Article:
It’s the perfect time of year to be collecting conkers, finding seeds, thinking about seed dispersal and observing seasonal changes. There’s so much science to be found outside at this time of year! Whether you have a huge rural space or your children walk past a tiny urban park on their way to school, there are so many opportunities to be had.
Here are just a few ideas:
Collect a whole host of different seeds: group them; observe them; draw them; think about them; how do they work? What happens next? How do they get to where they need to be? Do they use the wind? Do they use animals?
What are seeds? How do plants reproduce?
Explore how the seeds might be designed eg. sycamore seeds, aerodynamics etc, make your own paper helicopters; which designs work best? What happens if you make the ‘wings’ bigger/smaller?
Explore how animals might be involved, link to food chains, nutrition, healthy eating, digestion, characteristics of living things.
What is fruit? Does it contain seeds? Why? What happens to the seeds? Who eats it? You could investigate transit of ‘seeds’ through the digestive system using sweetcorn – and time how long it takes to re-appear 😉
Do bigger apples contain more seeds? How could you find out? Pattern seeking
What about changing states? What happens when you cook fruit? Make jam – what changes can you observe?
What’s eating the pine cones? What else do squirrels eat? Do squirrels really stash food for the winter? Do they find it again?
Play conkers – could you investigate what makes the best conker? Biggest? Smallest? What about ‘traditional’ treatments such as soaking in water or vinegar or baking? Do these help to make it harder? How could you test it? (Hint: they harden as they dry out, but also become more brittle so can shatter. Always take safety precautions eg. goggles. Fresh conkers have a waxy cushion layer to help protect them as they fall from trees)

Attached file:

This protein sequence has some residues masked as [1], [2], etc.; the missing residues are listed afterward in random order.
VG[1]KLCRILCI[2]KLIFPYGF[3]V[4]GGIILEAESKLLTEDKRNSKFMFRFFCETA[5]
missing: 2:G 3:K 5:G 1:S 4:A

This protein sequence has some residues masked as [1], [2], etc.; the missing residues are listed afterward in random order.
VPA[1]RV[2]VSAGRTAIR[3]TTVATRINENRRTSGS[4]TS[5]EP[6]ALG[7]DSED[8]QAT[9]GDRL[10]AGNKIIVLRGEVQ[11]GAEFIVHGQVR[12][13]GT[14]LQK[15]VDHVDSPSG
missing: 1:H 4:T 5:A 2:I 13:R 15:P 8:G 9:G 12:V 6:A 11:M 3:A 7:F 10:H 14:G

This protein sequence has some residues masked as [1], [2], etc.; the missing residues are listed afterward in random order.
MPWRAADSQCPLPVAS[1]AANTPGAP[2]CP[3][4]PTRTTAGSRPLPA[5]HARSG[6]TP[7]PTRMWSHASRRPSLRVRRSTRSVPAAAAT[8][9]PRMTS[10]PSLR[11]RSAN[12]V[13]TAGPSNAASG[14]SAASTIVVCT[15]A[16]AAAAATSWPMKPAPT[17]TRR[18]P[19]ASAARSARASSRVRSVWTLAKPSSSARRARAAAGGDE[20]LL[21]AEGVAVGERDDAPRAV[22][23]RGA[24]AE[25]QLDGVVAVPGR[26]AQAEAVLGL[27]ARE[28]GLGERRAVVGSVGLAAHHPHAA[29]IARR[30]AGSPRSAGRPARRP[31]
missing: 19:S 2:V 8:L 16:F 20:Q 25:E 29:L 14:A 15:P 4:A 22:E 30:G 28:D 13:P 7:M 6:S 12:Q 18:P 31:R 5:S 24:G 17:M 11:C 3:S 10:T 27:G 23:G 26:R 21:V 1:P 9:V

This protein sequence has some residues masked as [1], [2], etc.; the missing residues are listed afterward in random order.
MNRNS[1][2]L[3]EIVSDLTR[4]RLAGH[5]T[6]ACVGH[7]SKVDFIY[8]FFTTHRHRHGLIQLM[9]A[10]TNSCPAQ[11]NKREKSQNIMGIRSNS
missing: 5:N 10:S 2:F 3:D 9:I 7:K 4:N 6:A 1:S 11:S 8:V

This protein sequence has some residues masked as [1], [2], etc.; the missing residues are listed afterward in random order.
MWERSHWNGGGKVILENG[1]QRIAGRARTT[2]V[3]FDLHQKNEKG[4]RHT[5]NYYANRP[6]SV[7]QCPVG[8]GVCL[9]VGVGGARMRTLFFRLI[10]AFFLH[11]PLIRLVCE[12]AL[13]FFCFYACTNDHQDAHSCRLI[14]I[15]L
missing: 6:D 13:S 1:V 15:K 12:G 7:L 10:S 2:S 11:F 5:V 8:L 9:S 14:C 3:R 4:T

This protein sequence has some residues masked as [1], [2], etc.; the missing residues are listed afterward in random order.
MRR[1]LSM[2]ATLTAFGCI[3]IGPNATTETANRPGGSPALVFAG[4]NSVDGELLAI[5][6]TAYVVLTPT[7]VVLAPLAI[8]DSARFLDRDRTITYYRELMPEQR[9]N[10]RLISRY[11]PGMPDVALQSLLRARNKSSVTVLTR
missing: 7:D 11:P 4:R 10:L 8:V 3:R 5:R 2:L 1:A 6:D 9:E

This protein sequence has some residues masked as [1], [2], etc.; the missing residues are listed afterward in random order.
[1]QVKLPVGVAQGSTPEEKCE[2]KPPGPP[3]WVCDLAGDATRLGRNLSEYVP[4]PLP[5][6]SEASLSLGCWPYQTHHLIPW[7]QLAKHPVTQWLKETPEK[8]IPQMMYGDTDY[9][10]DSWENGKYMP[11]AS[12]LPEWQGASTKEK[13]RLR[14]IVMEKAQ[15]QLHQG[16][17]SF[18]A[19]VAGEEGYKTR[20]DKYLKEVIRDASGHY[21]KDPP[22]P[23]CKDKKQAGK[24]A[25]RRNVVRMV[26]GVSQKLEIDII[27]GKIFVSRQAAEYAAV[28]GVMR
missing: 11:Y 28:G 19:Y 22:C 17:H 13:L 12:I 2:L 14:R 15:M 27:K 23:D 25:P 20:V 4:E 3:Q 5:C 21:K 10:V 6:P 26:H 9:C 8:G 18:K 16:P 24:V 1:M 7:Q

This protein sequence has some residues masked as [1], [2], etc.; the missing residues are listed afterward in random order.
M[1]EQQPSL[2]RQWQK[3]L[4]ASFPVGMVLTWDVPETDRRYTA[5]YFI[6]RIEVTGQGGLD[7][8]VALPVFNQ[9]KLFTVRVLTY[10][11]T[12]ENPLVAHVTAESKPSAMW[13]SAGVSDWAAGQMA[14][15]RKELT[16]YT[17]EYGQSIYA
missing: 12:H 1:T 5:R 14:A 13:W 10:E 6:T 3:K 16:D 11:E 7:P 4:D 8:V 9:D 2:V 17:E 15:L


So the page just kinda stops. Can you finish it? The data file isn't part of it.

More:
Check out these links to find even more fruit and seed information, activities and resources:
I’ve been volunteering at scientific events since my undergraduate days more than 25 years ago – long before it was fashionable, popular or even that common to find events. I feel that it’s really important to give something back and to share my passion and excitement for science. Since then, public engagement – or public understanding of science as it was known then – and science communication has blossomed and there are now more and more people sharing their love for their subject and helping people to understand science, increase scientific literacy, science capital and to consider it as a career. Many of these are linking with schools and beyond through STEM Ambassadors .
We are exceedingly fortunate in my hometown of Cambridge to be surrounded by amazing scientific research, scientists and public events and activities. In this academic year alone, I have enjoyed being involved with LifeLab events (including a new one for me leading historical scientific guided tours around Cambridge), Big Biology Day, Twilight at The Museums at the newly re-opened Zoology Museum, Schools’ Day this week and the biggest event of the year, the Cambridge Science Festival , starting this weekend!
These events and activities are an opportunity to engage with people of all ages, find out new things and to spread the joy of science. Wherever you are in the UK, British Science Week this week is a chance to get involved. If you’re local to Cambridge, do look up the myriad amazing events happening over the next two weeks of the Cambridge Science Festival – and maybe I’ll see you there!